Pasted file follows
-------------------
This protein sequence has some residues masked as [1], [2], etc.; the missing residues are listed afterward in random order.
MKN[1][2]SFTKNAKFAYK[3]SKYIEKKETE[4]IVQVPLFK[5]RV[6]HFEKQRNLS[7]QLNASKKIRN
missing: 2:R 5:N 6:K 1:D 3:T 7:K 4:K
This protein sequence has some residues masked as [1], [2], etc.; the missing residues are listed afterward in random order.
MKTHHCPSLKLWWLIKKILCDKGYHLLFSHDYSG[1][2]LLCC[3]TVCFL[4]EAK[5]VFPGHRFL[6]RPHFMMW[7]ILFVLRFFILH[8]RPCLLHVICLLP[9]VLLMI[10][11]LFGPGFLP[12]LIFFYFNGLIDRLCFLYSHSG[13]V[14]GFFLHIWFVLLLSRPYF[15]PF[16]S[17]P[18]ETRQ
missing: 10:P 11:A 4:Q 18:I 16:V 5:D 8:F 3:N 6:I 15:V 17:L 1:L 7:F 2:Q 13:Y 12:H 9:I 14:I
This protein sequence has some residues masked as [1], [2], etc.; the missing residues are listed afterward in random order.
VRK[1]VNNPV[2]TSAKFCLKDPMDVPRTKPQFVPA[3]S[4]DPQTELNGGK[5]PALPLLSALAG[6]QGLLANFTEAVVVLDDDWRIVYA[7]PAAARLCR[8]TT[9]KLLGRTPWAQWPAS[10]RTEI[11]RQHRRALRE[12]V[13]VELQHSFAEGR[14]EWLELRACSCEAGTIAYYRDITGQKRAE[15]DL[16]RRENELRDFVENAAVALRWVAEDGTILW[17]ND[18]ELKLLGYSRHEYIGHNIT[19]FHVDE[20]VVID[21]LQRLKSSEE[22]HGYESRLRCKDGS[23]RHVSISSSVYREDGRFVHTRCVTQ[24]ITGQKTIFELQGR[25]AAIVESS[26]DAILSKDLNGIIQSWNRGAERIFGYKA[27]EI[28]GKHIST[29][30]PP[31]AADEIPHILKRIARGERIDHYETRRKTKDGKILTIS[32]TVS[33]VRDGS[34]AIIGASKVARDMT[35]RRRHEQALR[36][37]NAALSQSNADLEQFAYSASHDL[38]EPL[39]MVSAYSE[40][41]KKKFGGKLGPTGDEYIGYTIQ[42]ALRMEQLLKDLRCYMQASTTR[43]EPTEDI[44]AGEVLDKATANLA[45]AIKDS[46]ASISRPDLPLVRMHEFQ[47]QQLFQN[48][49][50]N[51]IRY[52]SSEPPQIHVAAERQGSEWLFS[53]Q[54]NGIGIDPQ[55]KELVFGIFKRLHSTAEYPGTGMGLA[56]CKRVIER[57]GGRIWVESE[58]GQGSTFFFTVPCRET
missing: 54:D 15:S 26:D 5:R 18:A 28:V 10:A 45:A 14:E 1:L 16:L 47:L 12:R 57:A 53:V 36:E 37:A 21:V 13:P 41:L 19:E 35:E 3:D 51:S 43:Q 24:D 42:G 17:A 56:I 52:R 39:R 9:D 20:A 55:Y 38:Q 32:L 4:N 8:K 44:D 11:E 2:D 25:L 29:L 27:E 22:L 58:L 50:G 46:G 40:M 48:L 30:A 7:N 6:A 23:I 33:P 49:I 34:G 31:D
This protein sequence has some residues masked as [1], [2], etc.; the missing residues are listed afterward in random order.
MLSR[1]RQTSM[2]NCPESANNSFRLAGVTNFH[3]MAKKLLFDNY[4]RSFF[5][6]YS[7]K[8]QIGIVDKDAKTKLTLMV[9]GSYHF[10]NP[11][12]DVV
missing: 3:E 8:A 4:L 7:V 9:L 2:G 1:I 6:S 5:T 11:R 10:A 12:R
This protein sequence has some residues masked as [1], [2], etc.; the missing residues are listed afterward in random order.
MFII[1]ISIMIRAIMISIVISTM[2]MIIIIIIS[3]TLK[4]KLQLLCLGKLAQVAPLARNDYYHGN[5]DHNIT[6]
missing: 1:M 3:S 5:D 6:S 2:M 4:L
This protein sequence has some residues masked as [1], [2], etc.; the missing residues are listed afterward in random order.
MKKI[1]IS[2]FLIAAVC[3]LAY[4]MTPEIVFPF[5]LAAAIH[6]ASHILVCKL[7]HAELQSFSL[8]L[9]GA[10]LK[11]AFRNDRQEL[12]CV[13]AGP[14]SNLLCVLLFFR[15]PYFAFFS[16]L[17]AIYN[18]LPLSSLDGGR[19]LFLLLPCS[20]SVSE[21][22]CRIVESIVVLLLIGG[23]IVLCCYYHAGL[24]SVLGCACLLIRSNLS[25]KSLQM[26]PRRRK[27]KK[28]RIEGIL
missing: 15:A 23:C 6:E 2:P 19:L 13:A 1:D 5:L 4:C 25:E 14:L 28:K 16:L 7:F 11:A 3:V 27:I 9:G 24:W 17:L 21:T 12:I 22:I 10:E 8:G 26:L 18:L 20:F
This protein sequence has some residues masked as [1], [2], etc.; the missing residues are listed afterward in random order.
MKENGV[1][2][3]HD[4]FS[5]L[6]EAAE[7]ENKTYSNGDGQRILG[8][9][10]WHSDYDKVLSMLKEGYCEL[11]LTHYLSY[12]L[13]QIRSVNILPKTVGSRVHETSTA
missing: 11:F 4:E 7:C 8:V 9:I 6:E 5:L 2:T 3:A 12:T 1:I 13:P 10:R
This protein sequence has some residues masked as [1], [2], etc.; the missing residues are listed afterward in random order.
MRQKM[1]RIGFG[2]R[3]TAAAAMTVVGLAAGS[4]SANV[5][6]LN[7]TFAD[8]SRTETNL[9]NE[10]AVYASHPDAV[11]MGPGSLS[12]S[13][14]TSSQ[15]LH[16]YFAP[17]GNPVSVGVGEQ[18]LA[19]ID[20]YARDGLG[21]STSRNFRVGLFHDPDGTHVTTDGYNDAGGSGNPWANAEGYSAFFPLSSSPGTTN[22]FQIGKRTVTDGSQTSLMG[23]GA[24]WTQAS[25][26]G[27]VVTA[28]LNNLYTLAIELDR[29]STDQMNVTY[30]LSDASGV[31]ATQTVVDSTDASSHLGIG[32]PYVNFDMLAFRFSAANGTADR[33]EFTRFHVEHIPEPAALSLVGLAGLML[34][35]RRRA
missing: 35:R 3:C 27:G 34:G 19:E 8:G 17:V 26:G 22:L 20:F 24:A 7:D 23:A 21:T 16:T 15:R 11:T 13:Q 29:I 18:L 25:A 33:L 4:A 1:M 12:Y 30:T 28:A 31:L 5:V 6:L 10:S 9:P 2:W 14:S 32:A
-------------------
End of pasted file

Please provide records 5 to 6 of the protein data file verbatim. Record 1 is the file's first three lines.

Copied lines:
This protein sequence has some residues masked as [1], [2], etc.; the missing residues are listed afterward in random order.
MFII[1]ISIMIRAIMISIVISTM[2]MIIIIIIS[3]TLK[4]KLQLLCLGKLAQVAPLARNDYYHGN[5]DHNIT[6]
missing: 1:M 3:S 5:D 6:S 2:M 4:L
This protein sequence has some residues masked as [1], [2], etc.; the missing residues are listed afterward in random order.
MKKI[1]IS[2]FLIAAVC[3]LAY[4]MTPEIVFPF[5]LAAAIH[6]ASHILVCKL[7]HAELQSFSL[8]L[9]GA[10]LK[11]AFRNDRQEL[12]CV[13]AGP[14]SNLLCVLLFFR[15]PYFAFFS[16]L[17]AIYN[18]LPLSSLDGGR[19]LFLLLPCS[20]SVSE[21][22]CRIVESIVVLLLIGG[23]IVLCCYYHAGL[24]SVLGCACLLIRSNLS[25]KSLQM[26]PRRRK[27]KK[28]RIEGIL
missing: 15:A 23:C 6:E 2:P 19:L 13:A 1:D 5:L 4:C 25:E 14:L 28:K 16:L 7:F 11:A 3:V 27:I 9:G 24:W 17:L 21:T 12:I 22:I 10:E 8:G 26:L 18:L 20:F